CURRICULUM GUIDE / PHASE 4 / LESSON 4.3
REDESIGN A STOPLIGHT
In this lesson, students will use what they have learned about the design thinking cycle to redesign a stoplight for Mars. Throughout this lesson, students are encouraged to engage prior knowledge from previous lessons to help them design, prototype, test and present their solution.
The goal of this phase is to empower students to begin elaborating on their first stages of learning in engineering, computer literacy, design, coding, and programming. Students are challenged to design and create their own solution to a real-world challenge and explore making.
Explore then explain the role of empathy in user-centered engineering and game design
Describe a maker and/or growth mindset and how it is essential to DIY projects like a Piper kit.
Solve a real-world problem using Piper.
Understand and explore the engineering design cycle.
Generate and compare multiple possible solutions to a problem based on how well each is likely to meet the criteria and constraints of the problem.
LESSON PREPARATIOn (10 MINutes)
Suggested student to Kit ratio is 2:1 up to 3:1. Students form new teams or are in same teams as before.
Make sure Piper Computers are built, functioning, and Batteries are charged for the Raspberry Pi (and the speaker, in a Piper Computer Kit v1).
Retrieve student team storage boxes with Piper build components.
Provide storage devices to teams to hold electronics - such as paper plate or paper cup or plastic box.
Plan how much time is left for students to work on their project.
Need help getting started facilitating open ended project based learning through making? Check out the resources through Maker: Ed http://makered.org/resources/projects-learning/ or http://makered.org/resources/professional-development/.
Introduction (5 Minutes)
- Slides 1 - 2 help set up the entire lesson.
- We want students to think about their experience during this Stoplight phase. Present this Italian Job clip of changing stoplights during the car chase. (Only need to watch 1:10 to 1:50)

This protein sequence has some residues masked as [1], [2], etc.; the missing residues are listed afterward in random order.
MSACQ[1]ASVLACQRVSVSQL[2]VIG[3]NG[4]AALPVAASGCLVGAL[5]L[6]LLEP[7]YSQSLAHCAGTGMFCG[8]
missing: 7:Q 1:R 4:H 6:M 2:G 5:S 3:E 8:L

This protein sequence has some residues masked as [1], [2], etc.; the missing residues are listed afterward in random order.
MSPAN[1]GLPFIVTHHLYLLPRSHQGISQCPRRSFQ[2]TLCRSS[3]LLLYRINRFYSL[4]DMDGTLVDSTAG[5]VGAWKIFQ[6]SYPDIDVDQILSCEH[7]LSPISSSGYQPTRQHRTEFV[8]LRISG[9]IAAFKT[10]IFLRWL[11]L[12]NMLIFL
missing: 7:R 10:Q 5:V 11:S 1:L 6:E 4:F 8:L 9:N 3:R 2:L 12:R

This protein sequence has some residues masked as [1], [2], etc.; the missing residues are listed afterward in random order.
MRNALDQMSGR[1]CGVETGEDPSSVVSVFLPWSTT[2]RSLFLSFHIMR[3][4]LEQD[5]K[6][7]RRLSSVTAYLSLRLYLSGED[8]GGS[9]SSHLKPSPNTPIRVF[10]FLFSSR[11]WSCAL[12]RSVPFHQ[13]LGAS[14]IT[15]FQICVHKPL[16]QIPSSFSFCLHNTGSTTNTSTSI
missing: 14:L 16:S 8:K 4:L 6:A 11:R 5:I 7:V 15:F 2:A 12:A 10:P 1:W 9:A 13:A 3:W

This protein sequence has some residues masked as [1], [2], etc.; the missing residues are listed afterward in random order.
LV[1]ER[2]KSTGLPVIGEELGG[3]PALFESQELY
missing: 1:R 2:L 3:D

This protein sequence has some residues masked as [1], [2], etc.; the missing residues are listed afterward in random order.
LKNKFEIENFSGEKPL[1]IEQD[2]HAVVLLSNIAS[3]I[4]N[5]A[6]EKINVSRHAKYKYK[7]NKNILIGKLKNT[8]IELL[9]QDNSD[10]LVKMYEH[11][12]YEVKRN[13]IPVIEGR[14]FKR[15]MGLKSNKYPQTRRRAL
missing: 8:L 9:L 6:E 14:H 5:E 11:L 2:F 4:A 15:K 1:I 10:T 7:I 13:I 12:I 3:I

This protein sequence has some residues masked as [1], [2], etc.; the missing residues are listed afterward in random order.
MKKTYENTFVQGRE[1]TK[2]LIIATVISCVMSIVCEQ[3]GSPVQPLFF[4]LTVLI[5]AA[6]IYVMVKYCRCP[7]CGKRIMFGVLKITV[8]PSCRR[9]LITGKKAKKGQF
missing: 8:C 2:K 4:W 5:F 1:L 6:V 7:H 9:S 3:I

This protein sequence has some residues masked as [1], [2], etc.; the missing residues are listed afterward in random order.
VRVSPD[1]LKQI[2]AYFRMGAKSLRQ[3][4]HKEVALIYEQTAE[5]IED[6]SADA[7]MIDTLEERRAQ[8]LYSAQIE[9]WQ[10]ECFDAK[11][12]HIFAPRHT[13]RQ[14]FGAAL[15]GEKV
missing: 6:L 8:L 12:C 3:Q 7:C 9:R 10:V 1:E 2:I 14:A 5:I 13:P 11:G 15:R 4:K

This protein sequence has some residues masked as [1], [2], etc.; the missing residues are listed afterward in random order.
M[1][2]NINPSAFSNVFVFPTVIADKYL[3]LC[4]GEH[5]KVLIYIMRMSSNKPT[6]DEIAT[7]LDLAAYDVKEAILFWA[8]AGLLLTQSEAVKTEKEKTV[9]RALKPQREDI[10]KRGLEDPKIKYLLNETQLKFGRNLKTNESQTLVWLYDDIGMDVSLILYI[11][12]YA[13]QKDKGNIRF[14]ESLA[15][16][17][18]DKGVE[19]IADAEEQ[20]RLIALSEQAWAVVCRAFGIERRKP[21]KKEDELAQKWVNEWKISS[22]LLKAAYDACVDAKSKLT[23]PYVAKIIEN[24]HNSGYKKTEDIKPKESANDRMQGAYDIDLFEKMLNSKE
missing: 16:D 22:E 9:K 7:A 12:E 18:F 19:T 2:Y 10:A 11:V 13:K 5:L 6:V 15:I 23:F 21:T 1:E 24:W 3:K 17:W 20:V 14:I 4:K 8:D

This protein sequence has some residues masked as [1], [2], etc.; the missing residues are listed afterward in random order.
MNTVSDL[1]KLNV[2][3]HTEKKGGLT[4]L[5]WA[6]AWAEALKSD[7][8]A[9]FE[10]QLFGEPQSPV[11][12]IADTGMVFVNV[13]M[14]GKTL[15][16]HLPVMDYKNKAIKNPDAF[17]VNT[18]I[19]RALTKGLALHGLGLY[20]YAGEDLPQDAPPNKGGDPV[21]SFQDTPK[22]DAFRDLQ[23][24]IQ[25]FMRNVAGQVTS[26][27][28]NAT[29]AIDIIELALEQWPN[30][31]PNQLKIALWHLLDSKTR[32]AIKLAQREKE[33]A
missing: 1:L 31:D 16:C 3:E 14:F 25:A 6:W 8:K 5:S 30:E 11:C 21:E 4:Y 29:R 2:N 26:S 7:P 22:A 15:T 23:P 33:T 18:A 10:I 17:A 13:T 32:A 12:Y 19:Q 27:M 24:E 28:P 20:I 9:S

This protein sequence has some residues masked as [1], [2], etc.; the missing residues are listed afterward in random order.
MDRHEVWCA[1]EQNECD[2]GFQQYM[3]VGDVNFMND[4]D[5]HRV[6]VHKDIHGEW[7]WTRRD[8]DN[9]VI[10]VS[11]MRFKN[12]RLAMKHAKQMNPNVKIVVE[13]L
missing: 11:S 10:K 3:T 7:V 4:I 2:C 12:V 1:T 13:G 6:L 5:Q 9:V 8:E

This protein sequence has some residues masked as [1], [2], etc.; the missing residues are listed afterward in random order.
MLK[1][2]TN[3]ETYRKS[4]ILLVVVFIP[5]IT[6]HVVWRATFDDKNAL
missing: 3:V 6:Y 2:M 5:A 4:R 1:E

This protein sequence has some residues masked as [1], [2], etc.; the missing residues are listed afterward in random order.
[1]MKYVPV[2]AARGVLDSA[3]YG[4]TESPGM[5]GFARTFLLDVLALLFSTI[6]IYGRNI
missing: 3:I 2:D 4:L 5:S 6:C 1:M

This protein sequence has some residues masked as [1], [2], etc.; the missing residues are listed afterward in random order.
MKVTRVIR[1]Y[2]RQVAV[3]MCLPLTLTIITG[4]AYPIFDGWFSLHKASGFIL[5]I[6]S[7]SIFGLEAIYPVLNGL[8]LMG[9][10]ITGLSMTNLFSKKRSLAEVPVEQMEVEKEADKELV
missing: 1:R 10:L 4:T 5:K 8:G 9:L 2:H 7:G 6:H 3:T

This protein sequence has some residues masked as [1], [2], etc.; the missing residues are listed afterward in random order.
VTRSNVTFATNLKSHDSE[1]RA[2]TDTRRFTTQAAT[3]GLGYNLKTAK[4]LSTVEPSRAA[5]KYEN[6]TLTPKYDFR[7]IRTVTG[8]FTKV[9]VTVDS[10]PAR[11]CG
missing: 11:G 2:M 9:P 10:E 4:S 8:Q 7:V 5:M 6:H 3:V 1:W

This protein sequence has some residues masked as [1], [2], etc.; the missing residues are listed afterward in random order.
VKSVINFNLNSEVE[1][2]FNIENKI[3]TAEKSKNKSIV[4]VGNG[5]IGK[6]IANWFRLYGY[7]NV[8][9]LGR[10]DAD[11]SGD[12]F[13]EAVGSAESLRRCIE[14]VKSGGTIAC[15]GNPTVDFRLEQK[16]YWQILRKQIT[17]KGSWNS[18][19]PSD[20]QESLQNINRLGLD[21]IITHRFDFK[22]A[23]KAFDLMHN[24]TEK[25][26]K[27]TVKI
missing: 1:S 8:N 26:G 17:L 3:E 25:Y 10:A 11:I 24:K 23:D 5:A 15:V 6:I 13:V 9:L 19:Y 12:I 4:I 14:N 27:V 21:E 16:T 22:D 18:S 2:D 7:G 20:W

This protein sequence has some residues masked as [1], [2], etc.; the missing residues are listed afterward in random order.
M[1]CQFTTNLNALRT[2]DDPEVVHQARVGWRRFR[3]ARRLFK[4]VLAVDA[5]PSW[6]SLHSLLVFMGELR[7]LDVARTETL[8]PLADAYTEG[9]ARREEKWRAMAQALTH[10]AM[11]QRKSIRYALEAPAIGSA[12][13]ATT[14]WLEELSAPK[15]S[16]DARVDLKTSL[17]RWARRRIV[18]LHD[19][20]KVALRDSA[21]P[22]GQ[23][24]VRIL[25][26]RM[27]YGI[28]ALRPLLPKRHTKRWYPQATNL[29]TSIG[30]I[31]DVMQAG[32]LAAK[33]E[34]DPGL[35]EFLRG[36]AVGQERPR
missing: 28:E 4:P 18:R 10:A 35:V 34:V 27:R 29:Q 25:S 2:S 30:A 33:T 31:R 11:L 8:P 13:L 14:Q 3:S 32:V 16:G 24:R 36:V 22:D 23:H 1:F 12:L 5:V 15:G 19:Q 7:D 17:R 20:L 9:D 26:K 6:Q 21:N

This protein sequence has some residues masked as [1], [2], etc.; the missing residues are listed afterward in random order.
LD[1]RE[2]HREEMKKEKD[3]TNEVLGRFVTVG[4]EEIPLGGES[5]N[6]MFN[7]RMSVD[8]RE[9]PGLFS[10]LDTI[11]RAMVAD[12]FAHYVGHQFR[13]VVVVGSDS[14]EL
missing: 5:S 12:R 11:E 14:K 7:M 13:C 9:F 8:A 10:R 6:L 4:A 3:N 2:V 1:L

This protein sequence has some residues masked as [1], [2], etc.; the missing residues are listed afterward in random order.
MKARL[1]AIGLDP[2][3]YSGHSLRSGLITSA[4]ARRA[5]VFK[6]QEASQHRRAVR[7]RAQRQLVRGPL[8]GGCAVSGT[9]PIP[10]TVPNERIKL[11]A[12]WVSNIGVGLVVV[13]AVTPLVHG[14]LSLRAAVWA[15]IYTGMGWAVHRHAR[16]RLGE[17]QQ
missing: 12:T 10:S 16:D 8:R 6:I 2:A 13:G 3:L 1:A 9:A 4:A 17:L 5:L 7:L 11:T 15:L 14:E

- In this scene, one of the characters hacks the traffic system and changes the stoplight patterns.
- Think about your experience with PiperCode Project: Stoplight during Phase 3.
- What are some things to consider when working with stoplights?
- How do you think he controlled the grid?
- Why was it important that the character control the lights?
- What trouble did he create?
Stoplight Design Challenge (90% of class time)
In Lesson 3.2, students learned about how loops and sequences can be used to program one stoplight. In this challenge, students will be designing a plan for a four-way traffic stoplight.
Students should think back to their experience with the Stoplight Project. The Phase 4 Visual Organizer can help students track their work.
Slides 3-7 can help guide students.
Sharing Out Ideas (10 Minutes)
Before the learners dive into creating prototypes, have them pause and share out their initial designs to the whole group.
*Facilitating and guiding learners through documentation and reflection of these personal projects helps reinforce computer science learning around determining potential solutions to solve simple hardware and software problems using common troubleshooting strategies, as well as the practices of creating, testing, and refining computational artifacts, after developing and using abstractions (CA CS 3-5.CS.3 P6.2; P4 through 6)
Los Angeles Traffic Control Center (5 Minutes)
Students can learn more about the Automated Traffic Surveillance and Control (ATSAC) System at Los Angeles’ Traffic Control Center. This video clip describes how Los Angeles Department of Transportation is trying to solve their traffic problem using ATSAC. (https://www.youtube.com/watch?v=1TZ0PlSonSw)
Use slide 8 to show students a video describing the ATSAC.
Reflection Activity (5% of Class Time)
Give students guiding questions on the topics of:
- Empathy (designing for a user)
- Improve prototypes through iteration & reflection